Pregnancy can wreak all kinds of havoc on the body, most of which a woman only finds out about firsthand. So when Adele revealed last year that she couldn’t hit the low notes in her song 'Skyfall' anymore, because she wrote it when she was pregnant, she wasn’t alone.
As Adele explained to a confused crowd, her voice got “a lot lower” when she was pregnant, smh.com.au reports. After her pregnancy, she was left with a song her back-to-normal voice struggled to sing.
Now, a new study has provided the first scientific evidence to back Adele’s theory. Conducted by researchers from the University of Sussex and published in Evolution & Human Behaviour, the study found that pregnancy and childbirth can cause a – thankfully temporary – change in women’s voices.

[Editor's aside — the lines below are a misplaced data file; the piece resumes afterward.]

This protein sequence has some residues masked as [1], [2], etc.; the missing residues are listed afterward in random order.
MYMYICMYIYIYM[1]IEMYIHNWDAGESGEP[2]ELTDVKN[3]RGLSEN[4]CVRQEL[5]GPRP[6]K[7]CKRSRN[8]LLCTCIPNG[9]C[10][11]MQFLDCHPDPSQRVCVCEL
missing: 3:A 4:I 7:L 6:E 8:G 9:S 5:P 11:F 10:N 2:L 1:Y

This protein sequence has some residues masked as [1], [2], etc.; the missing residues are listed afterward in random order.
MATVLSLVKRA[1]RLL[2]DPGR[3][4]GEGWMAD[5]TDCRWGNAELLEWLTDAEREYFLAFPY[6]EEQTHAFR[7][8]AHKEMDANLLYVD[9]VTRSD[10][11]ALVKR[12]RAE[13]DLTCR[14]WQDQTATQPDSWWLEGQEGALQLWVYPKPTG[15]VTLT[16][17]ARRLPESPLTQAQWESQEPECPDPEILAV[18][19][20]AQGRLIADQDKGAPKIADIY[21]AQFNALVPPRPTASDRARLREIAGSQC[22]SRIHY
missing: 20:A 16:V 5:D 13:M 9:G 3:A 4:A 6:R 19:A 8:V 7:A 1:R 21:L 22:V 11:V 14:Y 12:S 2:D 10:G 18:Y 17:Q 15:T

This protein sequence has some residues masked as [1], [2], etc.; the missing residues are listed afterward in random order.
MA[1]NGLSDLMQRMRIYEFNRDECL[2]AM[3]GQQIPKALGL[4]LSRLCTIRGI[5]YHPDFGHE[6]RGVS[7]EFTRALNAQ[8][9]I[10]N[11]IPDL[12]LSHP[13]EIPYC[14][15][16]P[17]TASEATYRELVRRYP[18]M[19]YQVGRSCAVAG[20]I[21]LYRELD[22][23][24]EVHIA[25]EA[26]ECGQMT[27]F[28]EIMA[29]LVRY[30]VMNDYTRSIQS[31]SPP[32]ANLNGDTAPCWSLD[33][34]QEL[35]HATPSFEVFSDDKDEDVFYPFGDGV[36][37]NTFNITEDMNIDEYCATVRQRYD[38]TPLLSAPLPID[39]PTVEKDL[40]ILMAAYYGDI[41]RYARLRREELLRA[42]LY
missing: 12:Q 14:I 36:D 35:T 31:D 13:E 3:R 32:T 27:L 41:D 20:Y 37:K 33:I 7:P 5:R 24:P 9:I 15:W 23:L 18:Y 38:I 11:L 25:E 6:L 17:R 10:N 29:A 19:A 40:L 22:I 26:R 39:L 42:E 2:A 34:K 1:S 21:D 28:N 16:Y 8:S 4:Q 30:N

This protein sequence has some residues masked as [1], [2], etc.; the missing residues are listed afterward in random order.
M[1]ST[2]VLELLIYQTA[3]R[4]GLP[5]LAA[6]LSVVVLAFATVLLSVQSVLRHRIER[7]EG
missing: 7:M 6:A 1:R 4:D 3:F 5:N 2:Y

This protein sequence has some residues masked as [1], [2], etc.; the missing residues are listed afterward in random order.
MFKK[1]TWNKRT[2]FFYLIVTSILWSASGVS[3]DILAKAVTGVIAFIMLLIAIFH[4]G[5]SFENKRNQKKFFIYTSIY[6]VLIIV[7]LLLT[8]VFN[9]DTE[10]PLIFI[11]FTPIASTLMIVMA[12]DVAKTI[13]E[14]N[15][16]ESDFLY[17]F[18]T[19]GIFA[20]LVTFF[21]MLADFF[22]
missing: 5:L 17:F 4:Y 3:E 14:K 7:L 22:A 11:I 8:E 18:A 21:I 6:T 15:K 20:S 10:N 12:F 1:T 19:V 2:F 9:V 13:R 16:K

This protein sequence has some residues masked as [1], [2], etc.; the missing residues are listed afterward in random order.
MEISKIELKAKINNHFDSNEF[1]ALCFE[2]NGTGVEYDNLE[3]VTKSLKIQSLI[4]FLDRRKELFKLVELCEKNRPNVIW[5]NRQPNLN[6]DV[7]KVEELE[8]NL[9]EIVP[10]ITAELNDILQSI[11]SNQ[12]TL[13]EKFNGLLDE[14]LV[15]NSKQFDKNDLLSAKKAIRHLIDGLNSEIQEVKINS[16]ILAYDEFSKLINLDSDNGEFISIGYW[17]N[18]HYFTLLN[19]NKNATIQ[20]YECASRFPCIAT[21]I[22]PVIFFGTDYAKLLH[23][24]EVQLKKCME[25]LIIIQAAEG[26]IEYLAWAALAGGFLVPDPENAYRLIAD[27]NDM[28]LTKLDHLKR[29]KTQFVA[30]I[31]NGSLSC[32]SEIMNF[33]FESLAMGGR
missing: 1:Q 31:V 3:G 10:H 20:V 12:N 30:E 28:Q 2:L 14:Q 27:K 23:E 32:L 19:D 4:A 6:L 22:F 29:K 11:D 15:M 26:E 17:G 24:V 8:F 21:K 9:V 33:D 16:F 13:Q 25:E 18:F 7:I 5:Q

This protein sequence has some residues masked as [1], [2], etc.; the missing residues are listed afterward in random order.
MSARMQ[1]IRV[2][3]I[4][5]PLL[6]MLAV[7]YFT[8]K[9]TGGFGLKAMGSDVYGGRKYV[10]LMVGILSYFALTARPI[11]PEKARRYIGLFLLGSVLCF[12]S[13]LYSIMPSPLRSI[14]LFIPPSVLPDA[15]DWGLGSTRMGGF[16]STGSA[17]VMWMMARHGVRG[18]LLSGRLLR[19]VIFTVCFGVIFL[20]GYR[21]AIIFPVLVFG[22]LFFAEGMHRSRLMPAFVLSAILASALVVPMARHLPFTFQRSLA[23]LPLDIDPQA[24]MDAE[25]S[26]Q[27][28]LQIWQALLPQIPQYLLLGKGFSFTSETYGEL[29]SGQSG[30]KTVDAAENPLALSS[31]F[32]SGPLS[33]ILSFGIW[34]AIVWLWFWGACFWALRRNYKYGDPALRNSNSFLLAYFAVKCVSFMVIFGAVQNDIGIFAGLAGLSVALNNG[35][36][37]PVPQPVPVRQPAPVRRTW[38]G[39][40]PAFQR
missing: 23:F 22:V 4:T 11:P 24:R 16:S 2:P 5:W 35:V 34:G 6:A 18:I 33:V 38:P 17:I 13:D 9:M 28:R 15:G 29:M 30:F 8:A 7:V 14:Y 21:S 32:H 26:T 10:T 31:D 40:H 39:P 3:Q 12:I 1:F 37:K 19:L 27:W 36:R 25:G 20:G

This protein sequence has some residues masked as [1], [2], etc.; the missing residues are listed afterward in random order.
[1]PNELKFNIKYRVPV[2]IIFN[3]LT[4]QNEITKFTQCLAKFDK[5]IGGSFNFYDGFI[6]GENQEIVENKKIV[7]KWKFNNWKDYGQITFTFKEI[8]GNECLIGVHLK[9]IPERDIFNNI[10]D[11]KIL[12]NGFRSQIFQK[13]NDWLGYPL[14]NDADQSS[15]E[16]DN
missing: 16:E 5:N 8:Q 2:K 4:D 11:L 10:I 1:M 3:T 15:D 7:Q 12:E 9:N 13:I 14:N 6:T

After analysing more than 600 female voice recordings over a 10-year period (five years before and five years after they gave birth), researchers found that ‘vocal masculinising’ was common, and that a woman’s highest pitch dropped by an average of more than two musical notes. The effect lasted as long as a year after childbirth.
The study’s author speculates in The Conversation that changing hormone levels are responsible for this, noting that they have also been linked to postmenopausal voice drops in women.
This article originally appeared on marie claire.